The DCF is among the most widely used valuation methodologies in finance. It gives you an estimate of the intrinsic value of an entity given a set of assumptions (that mainly based and drive future cash flows) but when it comes to valuation, you shouldn’t use only one method but you should use more than one method.
In this post, I will explain the main steps if you would like to do valuation using DCF.
STEP 1: you need to decide on What kind of cash flows will you be discounting - unlevered or levered free cash flows? Are these enterprise value (before debt payments) or equity value (after debt payments) FCFs? (more information and details about these terms will be produced in short video tutorials and case studies to help you understand these terms, please follow the Financeer to be updated with all new tutorials).
Discounting unlevered FCFs will yield the enterprise value, while discounting levered cash flows will yield equity value. It's pretty easy to get from equity value to enterprise value and vice versa, so both approaches theoretically get you to the same result, but in reality the majority of the DCFs you'll create will be unlevered DCFs, so that's what we'll use in our illustration.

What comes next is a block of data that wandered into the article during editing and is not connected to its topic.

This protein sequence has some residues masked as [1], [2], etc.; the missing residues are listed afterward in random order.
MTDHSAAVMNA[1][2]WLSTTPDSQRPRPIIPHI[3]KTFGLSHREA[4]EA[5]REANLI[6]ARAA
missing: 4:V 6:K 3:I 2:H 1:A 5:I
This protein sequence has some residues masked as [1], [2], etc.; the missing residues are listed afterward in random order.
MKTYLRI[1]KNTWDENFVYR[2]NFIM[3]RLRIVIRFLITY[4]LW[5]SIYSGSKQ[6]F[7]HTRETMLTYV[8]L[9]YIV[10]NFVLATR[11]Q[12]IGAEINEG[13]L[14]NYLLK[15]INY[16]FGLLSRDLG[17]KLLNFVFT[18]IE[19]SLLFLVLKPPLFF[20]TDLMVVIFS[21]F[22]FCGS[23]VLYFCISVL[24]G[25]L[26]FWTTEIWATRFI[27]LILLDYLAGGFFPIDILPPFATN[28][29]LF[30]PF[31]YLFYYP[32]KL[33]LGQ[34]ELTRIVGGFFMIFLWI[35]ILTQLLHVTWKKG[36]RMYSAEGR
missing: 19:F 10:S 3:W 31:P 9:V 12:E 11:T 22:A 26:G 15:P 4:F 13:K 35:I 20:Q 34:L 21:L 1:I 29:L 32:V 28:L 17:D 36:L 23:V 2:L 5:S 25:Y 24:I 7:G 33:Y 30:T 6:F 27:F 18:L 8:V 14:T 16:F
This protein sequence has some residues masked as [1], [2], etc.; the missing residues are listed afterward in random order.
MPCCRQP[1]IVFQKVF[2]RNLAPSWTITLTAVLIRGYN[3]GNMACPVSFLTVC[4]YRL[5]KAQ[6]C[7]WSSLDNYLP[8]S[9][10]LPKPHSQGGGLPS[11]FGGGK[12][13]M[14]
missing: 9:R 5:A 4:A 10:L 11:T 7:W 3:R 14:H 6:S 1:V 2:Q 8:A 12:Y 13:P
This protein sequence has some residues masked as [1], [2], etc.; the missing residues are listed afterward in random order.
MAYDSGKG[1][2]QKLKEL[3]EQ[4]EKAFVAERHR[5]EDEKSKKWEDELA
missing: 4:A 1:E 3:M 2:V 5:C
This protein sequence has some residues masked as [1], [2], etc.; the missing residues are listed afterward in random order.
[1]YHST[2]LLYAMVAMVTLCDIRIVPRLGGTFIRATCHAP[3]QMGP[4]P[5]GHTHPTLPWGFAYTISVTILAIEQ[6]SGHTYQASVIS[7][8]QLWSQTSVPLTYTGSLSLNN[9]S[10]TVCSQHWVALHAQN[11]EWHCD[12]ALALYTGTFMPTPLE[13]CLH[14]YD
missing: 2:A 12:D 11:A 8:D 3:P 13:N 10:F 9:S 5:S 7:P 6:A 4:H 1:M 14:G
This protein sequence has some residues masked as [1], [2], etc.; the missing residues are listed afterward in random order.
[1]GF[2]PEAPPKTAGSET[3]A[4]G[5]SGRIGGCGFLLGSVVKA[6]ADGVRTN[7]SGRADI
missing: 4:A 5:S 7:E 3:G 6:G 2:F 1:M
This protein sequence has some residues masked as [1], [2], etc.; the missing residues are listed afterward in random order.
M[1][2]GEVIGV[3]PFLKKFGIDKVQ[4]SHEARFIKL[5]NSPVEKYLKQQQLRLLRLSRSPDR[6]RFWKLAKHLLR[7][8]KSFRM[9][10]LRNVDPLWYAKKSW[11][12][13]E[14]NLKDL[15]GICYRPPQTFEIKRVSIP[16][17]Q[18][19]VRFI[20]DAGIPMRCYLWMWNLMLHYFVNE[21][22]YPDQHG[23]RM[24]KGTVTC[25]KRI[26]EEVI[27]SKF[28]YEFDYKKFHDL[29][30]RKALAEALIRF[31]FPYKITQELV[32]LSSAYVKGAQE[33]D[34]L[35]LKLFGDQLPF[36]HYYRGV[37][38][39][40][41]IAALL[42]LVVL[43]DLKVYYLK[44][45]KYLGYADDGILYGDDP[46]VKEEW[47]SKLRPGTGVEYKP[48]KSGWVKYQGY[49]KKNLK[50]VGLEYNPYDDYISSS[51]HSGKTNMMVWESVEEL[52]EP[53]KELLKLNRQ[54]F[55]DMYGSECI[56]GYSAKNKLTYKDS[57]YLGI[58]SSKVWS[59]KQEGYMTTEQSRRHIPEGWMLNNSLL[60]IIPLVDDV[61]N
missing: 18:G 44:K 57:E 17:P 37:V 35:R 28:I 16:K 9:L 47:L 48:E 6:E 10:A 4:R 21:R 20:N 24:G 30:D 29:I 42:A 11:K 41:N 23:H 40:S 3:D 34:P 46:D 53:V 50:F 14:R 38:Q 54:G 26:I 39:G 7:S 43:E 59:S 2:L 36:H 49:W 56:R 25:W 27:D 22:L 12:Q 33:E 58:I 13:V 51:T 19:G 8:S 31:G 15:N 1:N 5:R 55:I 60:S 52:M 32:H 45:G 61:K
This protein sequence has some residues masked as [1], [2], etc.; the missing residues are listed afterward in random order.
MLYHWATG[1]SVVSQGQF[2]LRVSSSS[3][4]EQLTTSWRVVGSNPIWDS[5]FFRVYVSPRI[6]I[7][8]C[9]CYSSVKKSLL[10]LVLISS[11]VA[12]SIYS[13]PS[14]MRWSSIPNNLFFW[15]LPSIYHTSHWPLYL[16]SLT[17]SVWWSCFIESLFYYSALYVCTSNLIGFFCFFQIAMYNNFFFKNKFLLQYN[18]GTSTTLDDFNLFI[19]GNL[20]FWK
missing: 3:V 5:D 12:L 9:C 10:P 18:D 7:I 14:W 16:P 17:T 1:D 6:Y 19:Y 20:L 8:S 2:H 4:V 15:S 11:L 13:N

STEP 2: Figure out how many stages you want your DCF to be. Most practitioners who value mature companies use a two-stage DCF model.
In stage 1, you forecast cash flows explicitly for a certain period (usually 5-10 years) and in stage 2 you will need to calculate the terminal value. Let's assume a two-stage DCF (again, most prevalent model).
STEP 3: Discount the stage 1 cash flows by an appropriate discount rate that reflects the riskiness of the capital. For unlevered DCF, use WACC as the discount rate... for a levered DCF, use cost of equity as the discount rate (as you already eliminated the impact of debt).
STEP 4: Calculate stage 2 FCF (terminal value) using growth in perpetuity method or exit EBITDA multiple method or the average of both.
STEP 5: Discount stage 2 back to the present using the same discount rate you used in step 3.
STEP 6: Since we are doing an enterprise value DCF, the enterprise value is the sum of stage 1 + stage 2 discounted cash flows which calculated in steps 4 and 5.
Now you are done with your enterprise value.
STEP 7: Calculate the equity value
STEP 8: calculate the intrinsic value per share and this will give an indication of whether the market price is overvalued or undervalued.
STEP 9: Usually when it comes to valuation we are using several other methods such as multiples for comps or precedents and then we put all results of stock value in one sheet to decide on the value we will start the negotiation on.